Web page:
Colour suppliers

Little is known about the supply of Lawrence’s colours in the first half of his career beyond the names of some of his colourmen in London, including John Middleton, James Poole and Thomas Brown, as already discussed. From about 1810, he was in touch with George Field and in the 1820s, he was buying some colours from Charles Roberson.

George Field, mezzotint by David Lucas, after Richard Rothwell, published 1845 (National Portrait Gallery))

Fig.14. George Field,
mezzotint by David Lucas, after Richard Rothwell, published 1845
(National Portrait Gallery).
Click on image to view larger version

George Field (1777-1854) was one of a number of leading chemists and colourmen in the first half of the 19th century who were seeking more permanent colours, whether naturally occurring or, increasingly, chemically produced. He had a good working relationship with Lawrence, and examined colours for him, as he did for other prominent artists (R.D. Harley, ‘Field’s Manuscripts: early 19th-century colour samples and fading tests’, Studies in Conservation, vol.24, 1979, pp.79-83). Lawrence was interested in new colours, but cautious about their effect, so that he asked Field to test pigments he had brought back from Rome, from Mengs’s painting box, in 1820. The yellow, a sulphurate of arsenic, Lawrence rejected, but he welcomed the red, a sulphurate of Mercury, which differed in hue from available vermilion (Gage 2001 p.8). Lawrence also brought Field samples of ‘Paris Yellow’ (Chrome Yellow, a new inorganic colour), Ultramarine and ‘Brown Pink’ (a greenish or orange brown) (Gage 2001 p.16). It is reported that Chrome Yellow has been detected in Lawrence’s Portrait of a Gentleman, 1800s/1810s (Bayerisches Staatsgemäldesammlungen, see Robert L. Feller (ed.), Artists’ Pigments: A Handbook of their History and Characteristics, 1986, vol.1, p.213).

Lawrence tried Field’s Purple Lake in 1810, a colour which Field had perfected after many tests (Farington, vol.10, p.3820, see also vol.11, p.3924, vol.12, p.4166) and he used a madder yellow which Field prepared specially for him (Gage 2001 p.68, n.129). Field explored the idea of an elaborate apparatus for restoring Lawrence’s stained and discoloured Raphael and Michelangelo drawings (John Gage, George Field and his Circle: From Romanticism to the Pre-Raphaelite Brotherhood, Fitzwilliam Museum, 1989, p.67), while Lawrence entered into discussions with him on Newton’s theory of the origin of colours in light. Lawrence was the first subscriber to Field's celebrated Chromatography, but the book was not published until 1835, several years after his death (Gage 2001 p.16). Many years later, in 1868, one of Lawrence's pupils, Richard Evans, described Field as the colourman that Lawrence employed, in a conversation with George Scharf, Director of the National Portrait Gallery (National Portrait Gallery Library, note by Scharf, 16 July 1868, in his annotated copy of Williams 1831, vol.2, p.568; Evans thought that many of Lawrence’s colours in the pictures at the National Portraits exhibition at South Kensington that year had deadened or flown).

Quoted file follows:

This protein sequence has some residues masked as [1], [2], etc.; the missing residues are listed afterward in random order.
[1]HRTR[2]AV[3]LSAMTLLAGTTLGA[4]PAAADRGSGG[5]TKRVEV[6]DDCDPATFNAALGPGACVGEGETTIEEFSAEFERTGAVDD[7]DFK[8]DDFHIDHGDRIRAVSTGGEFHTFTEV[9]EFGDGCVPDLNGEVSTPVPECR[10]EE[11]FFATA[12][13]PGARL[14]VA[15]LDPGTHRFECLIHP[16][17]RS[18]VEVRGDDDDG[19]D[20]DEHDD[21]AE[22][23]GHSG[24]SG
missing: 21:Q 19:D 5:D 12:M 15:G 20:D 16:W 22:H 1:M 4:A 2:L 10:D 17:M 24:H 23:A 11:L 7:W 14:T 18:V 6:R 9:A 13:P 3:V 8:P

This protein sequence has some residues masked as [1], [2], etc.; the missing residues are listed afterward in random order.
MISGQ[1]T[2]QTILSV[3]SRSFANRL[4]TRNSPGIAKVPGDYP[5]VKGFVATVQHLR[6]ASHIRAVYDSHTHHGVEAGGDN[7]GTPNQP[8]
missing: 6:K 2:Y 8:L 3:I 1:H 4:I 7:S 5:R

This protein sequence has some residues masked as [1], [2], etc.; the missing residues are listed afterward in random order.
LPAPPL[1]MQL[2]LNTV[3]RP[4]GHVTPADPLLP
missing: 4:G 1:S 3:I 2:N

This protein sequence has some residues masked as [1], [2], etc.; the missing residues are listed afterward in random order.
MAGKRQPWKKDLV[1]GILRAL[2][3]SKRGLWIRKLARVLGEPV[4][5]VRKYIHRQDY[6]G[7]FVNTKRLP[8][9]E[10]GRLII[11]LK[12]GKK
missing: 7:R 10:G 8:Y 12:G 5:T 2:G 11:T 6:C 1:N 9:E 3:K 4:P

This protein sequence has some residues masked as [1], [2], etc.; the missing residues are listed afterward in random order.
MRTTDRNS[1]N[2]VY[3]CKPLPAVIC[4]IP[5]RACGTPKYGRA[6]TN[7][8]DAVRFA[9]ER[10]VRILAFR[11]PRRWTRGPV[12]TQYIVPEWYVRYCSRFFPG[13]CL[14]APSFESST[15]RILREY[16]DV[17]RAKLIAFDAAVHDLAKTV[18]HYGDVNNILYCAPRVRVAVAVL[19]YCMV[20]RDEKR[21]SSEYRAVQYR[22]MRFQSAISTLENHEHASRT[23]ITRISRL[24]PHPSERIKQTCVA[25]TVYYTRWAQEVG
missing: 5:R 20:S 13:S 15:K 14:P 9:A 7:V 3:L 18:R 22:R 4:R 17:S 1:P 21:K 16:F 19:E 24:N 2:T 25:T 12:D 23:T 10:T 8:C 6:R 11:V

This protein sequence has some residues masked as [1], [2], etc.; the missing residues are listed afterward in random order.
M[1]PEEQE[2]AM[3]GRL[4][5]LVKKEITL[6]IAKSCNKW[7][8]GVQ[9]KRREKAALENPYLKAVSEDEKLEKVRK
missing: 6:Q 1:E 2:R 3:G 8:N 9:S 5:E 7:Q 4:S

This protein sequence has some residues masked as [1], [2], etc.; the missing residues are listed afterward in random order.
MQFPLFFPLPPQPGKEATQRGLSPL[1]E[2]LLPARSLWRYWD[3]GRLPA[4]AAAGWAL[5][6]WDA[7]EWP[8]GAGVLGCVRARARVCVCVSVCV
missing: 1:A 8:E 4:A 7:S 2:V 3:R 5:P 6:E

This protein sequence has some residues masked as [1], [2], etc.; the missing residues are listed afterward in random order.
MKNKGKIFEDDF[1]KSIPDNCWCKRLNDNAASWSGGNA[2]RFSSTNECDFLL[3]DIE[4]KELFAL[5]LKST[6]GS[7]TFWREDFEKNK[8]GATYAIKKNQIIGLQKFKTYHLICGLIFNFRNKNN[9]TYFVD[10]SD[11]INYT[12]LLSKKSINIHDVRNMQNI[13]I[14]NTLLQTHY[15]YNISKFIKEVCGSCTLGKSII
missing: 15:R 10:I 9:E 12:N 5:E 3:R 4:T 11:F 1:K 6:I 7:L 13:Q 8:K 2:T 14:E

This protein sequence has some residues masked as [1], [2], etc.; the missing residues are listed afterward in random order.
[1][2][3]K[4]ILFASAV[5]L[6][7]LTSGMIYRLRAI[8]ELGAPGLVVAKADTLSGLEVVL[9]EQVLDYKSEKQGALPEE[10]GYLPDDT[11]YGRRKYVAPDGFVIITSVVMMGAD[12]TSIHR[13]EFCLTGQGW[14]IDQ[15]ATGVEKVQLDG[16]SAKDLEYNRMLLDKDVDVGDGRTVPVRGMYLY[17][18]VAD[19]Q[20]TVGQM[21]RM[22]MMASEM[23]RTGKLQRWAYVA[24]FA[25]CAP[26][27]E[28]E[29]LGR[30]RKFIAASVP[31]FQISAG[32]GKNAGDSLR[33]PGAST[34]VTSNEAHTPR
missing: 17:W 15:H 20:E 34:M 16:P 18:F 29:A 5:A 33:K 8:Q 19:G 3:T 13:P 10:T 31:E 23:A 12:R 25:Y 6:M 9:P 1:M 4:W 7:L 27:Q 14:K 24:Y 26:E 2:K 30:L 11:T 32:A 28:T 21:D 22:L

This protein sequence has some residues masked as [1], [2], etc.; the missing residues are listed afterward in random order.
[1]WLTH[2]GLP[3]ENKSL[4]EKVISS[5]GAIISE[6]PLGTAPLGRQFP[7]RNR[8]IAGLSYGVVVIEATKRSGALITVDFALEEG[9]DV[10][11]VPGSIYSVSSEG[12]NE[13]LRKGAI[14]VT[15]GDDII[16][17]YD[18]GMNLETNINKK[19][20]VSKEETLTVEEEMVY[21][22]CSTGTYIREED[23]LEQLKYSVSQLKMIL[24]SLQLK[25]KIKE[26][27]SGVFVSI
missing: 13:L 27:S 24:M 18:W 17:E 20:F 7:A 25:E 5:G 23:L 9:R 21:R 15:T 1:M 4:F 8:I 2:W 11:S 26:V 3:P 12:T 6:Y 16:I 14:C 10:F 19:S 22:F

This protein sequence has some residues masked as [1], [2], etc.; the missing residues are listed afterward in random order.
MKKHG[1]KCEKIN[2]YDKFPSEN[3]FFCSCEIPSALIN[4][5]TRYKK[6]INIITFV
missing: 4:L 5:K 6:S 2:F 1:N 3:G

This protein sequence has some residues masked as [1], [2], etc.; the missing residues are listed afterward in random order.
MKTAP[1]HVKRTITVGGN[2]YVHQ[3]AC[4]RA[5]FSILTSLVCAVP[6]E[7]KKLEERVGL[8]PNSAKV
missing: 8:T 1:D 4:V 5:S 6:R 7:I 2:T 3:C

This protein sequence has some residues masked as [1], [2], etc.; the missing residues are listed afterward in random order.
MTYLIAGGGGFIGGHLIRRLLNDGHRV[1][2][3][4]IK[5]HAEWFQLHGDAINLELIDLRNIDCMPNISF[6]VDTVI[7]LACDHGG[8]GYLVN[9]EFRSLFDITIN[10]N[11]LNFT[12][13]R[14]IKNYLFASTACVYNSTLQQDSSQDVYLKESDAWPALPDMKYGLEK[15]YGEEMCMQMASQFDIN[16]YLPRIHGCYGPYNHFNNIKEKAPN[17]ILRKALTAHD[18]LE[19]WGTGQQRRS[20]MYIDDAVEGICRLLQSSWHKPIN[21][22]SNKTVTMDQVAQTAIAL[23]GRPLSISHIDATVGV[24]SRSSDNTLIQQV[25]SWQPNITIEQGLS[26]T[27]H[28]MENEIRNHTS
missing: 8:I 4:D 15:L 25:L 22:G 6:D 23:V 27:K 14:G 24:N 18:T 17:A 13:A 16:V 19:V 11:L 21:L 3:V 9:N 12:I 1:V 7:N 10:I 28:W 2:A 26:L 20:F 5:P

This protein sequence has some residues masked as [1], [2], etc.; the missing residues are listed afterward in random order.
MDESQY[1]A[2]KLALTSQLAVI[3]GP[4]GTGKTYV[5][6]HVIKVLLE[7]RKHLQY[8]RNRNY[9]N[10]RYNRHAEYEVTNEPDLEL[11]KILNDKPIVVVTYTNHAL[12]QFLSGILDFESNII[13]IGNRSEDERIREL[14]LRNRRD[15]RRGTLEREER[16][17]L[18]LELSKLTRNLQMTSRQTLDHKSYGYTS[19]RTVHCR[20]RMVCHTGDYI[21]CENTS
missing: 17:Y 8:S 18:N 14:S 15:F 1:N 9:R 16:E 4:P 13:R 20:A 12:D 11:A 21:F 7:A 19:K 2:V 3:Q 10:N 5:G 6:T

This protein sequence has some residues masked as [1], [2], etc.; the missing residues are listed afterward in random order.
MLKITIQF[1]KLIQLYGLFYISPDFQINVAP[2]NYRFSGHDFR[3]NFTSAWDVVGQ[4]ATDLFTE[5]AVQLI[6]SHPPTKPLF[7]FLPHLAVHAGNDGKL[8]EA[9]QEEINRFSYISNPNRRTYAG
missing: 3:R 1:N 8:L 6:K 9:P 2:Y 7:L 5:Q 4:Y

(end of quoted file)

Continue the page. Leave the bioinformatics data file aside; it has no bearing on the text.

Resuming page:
Lawrence also dealt with another prominent business, Smith, Warner & Co of 211 Piccadilly, a partnership between Peter Warner (d.1824) and the experimental chemist, Charles Smith (d.1845). In their trade catalogue of c.1811-12, they listed Lawrence as one of many artists approving and patronising their colours. Lawrence later used one of their canvases for his portrait, George Canning, probably begun 1817 (see fig.11).